Franklin Delano and Eleanor Roosevelt’s marriage is one of the most celebrated and scrutinized partnerships in presidential history. It raised eyebrows in their lifetimes and has only become more controversial since their deaths. From FDR’s lifelong romance with Lucy Mercer to Eleanor’s purported lesbianism—and many scandals in between—the American public has never tired of speculating about the ties that bound these two headstrong individuals. Some claim that Eleanor sacrificed her personal happiness to accommodate FDR’s needs; others claim that the marriage was nothing more than a gracious façade for political convenience. No one has told the full story until now.
In this groundbreaking new account of the marriage, Hazel Rowley describes the remarkable courage and lack of convention—private and public—that kept FDR and Eleanor together. She reveals a partnership that was both supportive and daring. Franklin, especially, knew what he owed to Eleanor, who was not so much behind the scenes as heavily engaged in them. Their relationship was the product of FDR and Eleanor’s conscious efforts—a partnership that they created according to their own ambitions and needs.
In this dramatic and vivid narrative, set against the great upheavals of the Depression and World War II, Rowley paints a portrait of a tender lifelong companionship, born of mutual admiration and compassion. Most of all, she depicts an extraordinary evolution—from conventional Victorian marriage to the bold and radical partnership that has made Franklin and Eleanor Roosevelt go down in history as one of the most inspiring and fascinating couples of all time.
Hazel Rowley (1951-2011) was born in London and educated in England and Australia. She moved to the United States in the late 1990’s and lived in New York City. She was the author of critically acclaimed biographies. Christina Stead: A Biography was a New York Times Best Book, and Richard Wright: The Life and Times was a Washington Post Best Book. Tête-à-Tête: Simone de Beauvoir and Jean-Paul Sartre has been translated into twelve languages. Rowley was the recipient of fellowships from the Radcliffe Institute and the Rockefeller Foundation.,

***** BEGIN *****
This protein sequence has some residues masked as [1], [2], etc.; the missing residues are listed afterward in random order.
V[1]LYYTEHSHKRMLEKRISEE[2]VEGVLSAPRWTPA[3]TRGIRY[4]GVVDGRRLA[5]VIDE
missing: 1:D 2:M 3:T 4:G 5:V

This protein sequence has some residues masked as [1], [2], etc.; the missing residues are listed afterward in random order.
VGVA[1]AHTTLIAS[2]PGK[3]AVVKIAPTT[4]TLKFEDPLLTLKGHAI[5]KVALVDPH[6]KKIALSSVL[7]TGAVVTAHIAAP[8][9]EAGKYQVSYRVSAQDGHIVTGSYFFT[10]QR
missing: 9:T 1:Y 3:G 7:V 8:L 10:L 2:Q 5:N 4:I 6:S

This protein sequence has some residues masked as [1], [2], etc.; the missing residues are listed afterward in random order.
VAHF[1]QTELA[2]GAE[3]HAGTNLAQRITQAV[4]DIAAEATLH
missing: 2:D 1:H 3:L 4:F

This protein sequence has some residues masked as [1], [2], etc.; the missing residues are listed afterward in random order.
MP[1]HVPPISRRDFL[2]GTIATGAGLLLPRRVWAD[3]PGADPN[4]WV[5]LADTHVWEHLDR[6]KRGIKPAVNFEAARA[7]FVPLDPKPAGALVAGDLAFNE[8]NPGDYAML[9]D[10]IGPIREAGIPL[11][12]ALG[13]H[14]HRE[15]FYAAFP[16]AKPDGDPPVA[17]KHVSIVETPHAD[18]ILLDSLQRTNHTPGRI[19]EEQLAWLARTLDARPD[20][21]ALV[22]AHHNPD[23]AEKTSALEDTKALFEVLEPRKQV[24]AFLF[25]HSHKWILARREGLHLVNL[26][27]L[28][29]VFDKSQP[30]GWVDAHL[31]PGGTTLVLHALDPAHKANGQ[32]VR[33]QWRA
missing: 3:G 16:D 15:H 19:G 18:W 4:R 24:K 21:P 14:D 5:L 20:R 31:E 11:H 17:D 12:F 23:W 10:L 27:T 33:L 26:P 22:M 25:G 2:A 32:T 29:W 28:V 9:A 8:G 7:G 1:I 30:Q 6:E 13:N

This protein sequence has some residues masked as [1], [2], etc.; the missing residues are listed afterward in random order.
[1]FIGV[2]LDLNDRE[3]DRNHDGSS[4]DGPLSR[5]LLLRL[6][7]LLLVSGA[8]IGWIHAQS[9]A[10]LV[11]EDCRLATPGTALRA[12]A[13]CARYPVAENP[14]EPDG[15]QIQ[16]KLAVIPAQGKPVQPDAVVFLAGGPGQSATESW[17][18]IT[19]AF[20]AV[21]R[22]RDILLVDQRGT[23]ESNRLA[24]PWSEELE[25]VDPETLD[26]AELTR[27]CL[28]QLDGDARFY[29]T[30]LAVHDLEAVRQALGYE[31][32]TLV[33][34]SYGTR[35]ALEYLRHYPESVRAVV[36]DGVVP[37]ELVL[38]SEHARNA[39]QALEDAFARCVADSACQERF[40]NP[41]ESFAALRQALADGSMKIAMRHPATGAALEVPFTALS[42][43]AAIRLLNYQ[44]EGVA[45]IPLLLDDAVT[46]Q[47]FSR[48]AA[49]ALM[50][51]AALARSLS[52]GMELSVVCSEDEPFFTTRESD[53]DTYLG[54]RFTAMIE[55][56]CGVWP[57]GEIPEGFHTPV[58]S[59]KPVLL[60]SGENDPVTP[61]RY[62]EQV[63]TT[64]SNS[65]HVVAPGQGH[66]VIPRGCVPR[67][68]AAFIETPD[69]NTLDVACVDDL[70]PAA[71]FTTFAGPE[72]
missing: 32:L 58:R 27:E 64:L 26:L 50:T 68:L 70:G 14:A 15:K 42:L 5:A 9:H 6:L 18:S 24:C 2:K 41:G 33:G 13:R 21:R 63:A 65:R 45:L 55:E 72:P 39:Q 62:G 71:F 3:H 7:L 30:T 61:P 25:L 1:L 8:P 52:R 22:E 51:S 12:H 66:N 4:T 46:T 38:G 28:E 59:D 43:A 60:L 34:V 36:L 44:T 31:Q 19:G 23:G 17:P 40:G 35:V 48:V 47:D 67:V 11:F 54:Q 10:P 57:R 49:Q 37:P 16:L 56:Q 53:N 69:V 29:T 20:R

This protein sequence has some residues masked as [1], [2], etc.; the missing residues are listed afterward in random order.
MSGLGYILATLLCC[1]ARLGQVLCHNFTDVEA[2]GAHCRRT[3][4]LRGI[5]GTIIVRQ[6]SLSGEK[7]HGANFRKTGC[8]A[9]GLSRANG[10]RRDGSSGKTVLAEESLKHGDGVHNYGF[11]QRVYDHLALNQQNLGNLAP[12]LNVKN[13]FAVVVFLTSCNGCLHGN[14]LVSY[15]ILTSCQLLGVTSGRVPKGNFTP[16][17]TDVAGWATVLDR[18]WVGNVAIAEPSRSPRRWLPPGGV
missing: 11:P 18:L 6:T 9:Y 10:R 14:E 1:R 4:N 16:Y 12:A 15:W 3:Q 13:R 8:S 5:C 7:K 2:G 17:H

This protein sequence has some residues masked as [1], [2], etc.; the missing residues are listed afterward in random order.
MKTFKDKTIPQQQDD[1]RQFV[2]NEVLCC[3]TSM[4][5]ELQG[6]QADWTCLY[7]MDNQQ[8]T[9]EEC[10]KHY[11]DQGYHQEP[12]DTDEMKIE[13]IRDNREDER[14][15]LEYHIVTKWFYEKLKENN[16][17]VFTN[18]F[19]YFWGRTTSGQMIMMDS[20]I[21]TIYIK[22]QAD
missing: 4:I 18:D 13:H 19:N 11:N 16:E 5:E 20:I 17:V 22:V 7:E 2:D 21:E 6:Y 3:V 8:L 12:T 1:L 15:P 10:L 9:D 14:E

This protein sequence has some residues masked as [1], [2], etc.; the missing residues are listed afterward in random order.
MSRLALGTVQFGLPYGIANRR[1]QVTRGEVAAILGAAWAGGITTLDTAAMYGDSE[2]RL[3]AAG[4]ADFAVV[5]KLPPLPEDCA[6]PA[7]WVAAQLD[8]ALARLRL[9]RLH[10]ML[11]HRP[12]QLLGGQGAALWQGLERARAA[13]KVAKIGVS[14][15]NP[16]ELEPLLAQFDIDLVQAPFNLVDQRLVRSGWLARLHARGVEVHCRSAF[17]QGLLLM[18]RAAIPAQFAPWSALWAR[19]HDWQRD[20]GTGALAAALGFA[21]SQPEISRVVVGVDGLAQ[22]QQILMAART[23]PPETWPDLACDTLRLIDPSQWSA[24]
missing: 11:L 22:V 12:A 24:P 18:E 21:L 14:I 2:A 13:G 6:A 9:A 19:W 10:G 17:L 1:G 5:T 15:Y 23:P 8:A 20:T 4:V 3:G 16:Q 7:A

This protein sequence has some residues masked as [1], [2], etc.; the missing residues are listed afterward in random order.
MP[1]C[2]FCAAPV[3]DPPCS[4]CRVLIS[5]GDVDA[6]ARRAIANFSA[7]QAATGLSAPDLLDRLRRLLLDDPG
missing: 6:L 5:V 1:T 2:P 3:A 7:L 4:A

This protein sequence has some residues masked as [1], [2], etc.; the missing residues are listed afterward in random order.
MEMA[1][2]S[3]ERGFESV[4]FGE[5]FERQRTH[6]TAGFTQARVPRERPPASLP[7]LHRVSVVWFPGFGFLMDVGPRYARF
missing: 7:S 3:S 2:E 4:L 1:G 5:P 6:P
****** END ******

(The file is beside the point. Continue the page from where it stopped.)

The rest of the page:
1. What qualities attracted Franklin and Eleanor Roosevelt to each other? What fundamental differences existed in their personalities and aspirations? How did these differences enhance the relationship?
2. How were Franklin and Eleanor shaped by the shadow of their parents? How did Eleanor’s father affect her expectations of men? How did Franklin’s mother influence his approach to women?
3. What did you make of Eleanor’s zeal for mediocre, modest White House cuisine, despite FDR’s protests? Was she simply trying to be mindful of the millions who were struggling in poverty, or was it a more personal test of wills with her husband?
4. Discuss Franklin’s affair with Lucy Mercer and Eleanor’s attachment to Lorena Hickok. Did Lucy and Lorena share any traits? What do these choices in companionship reveal about Franklin and Eleanor’s emotional needs?
5. Hazel Rowley reminds us that FDR’s plans for economic recovery—from the creation of Social Security to the Works Progress Administration—and Eleanor’s commitment to eradicating abject poverty were considered radical and, to some (even within J. Edgar Hoover’s FBI), anti-American. Would twenty-first-century America elect FDR? Could Eleanor get elected today?
6. Discuss the turning point represented by the onset of Franklin’s polio. How did his attitude toward his political responsibility and his marriage seem to change? In what ways did the disease strengthen him? How might his marriage and his political life have been different without his disability?